TOLEDO, Ohio (July 26, 2014) – It's been four months into a year-long deployment since their Soldiers departed to Afghanistan and Kuwait. Their mission will focus on vertical construction, where they'll improve and raise buildings in austere conditions. This separation often presents issues back home, requiring families to learn resiliency.
For that reason, the 416th Theater Engineer Command hosted a Yellow Ribbon Reintegration Program Phase 2 for more than 100 family members and friends to attend. Their Soldiers, deployed with the 304th Engineer Company, have been focused Soldier on long work days keeping them busy and distracted.
Their families, meanwhile, have been at home Soldier learning to make do without their support.
The Yellow Ribbon Reintegration Program has been around to assist Soldiers and families during a deployment with information, resources and to mitigate stressors of an extended mobilization. Units have a family support group that works with the YRRP during the four deployment stages (pre-deployment, deployment, demobilization and post-deployment).
Summer Welbaum, wife of Capt. Timothy S. Welbaum, commander 304th Engineer Company, sits with family as she learns and gains advice for getting along without her Soldier during his year-long deployment to Afghanistan and Kuwait at a Yellow Ribbon Reintegration Program event in Toledo, OH on July 26, 2014. (U.S. Army photo by Sgt. 1st Class Darrin McDufford)
Tying together the information and resources is a skillful and time-consuming task. The family readiness coordinator is tasked with this demanding responsibility.
Family and friends of Pfc. Shaina Nelson, for one, have known about her deployment for about a year. That didn't make it any easier to depart.
Sandi Nelson, Shaina's mother, said, “Shaina likes to help. This is her first deployment and being in the Army meant deployment was a possibility. She enjoys new experiences and hands-on training.”
This experience has demonstrated to her the need for these Yellow Ribbon events.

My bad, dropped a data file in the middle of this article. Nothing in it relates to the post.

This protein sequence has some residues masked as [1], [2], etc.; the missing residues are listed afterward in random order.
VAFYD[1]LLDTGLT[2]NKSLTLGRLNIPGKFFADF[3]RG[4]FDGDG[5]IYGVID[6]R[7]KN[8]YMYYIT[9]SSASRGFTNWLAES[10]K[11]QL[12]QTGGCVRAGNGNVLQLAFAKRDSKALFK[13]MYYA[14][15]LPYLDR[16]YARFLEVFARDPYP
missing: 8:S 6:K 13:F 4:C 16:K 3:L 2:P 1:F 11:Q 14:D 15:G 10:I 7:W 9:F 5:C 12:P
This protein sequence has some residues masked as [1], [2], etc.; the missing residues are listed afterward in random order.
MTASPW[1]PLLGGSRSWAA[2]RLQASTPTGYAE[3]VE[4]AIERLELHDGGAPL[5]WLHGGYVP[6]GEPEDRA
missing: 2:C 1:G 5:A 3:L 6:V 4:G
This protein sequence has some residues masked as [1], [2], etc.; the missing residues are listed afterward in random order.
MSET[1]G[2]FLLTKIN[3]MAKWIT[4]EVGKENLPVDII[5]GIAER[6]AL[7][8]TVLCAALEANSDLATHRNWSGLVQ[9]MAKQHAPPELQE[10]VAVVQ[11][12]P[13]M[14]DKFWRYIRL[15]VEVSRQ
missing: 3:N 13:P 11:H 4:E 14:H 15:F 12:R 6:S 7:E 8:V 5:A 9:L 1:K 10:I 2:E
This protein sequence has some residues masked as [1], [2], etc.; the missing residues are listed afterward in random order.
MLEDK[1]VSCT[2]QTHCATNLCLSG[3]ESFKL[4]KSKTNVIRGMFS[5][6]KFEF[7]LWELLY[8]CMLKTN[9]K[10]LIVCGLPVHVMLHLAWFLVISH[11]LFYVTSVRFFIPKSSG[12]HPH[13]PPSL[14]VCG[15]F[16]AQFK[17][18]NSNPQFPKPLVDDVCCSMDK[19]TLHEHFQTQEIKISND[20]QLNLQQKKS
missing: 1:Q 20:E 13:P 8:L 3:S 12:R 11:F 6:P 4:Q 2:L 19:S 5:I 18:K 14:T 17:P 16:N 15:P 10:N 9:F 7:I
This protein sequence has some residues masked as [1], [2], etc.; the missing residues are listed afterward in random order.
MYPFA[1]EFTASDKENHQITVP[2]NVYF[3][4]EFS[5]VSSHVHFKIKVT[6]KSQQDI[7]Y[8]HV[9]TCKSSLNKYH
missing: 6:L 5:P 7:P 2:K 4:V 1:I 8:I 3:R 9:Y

“I miss her. This is what she wants, and I support her,” said Nelson. “This training gives me the knowledge to deal with the deployment.”
Pfc. Nelson's friend, Britt Johnstone said, “It was rough for Shaina to leave behind her loved ones. Shaina wants to do good and get involved rather sit on the sidelines.”
Johnstone said, “The Yellow Ribbon training was a useful tool to help know what she can do to help support Shaina. Sitting through this helps me prepare and be ready, too.”
Emily White, of Berkey, Ohio, a graphic artist is the wife of 10-year Army veteran, Sgt. Chester White, a Soldier with the 304th Engineer Company, said, “I've learned from the Yellow Ribbon Program training to make lists that include emergency items and contacts for Family, plans for childcare and financial rules.”
“This program has taught me about communication. Developing a support system is an underlying need,” said White. “I am prepared.”
Some families have issues they are dealing with. Sometimes it's not just getting finances and emergency contacts inline. Some have recently dealt with the death of someone.
“The most difficult part is not having my husband around,” said Pam Gardner of Lima, Ohio, wife of company 1st Sgt. Timothy Gardner. “We lost our daughter in a traffic accident a few months before the deployment. That added to the stress. We had the family planning with our son-in-law and grandson to work out.”
“Other aspects of deployment planning required getting wills, power of attorneys prepared, and home maintenance that I was aware of but did not know how to do. The difficult part was just missing him. I get through the best I can,” said Gardner.”
Capt. Charles R. Saloga, 416th Theater Engineer Command Yellow Ribbon Program coordinator, said, “The intent and purpose of the number 2 during deployment event focuses on preparing families dealing with separation during the deployment cycle.”
“It gives family members the tools and resources to be successful. We pick subject matter experts who provide resources and emotional tools that will set them up for success,” he added. “I wish the 304th the best and a safe return to their families.”
There are many resources the Yellow Ribbon partners with to assist the families at home. These sources are Military OneSource, Employer Support of the Guard and Reserve, Small Business Administration, Veterans Affairs and others. The collaboration provides information and interactive seminars and resources that are relevant to the Families and their Soldiers.
Learn more about the Yellow Ribbon Program and upcoming events.
By U.S. Army Sgt. 1st Class Darrin McDufford
Provided through DVIDS
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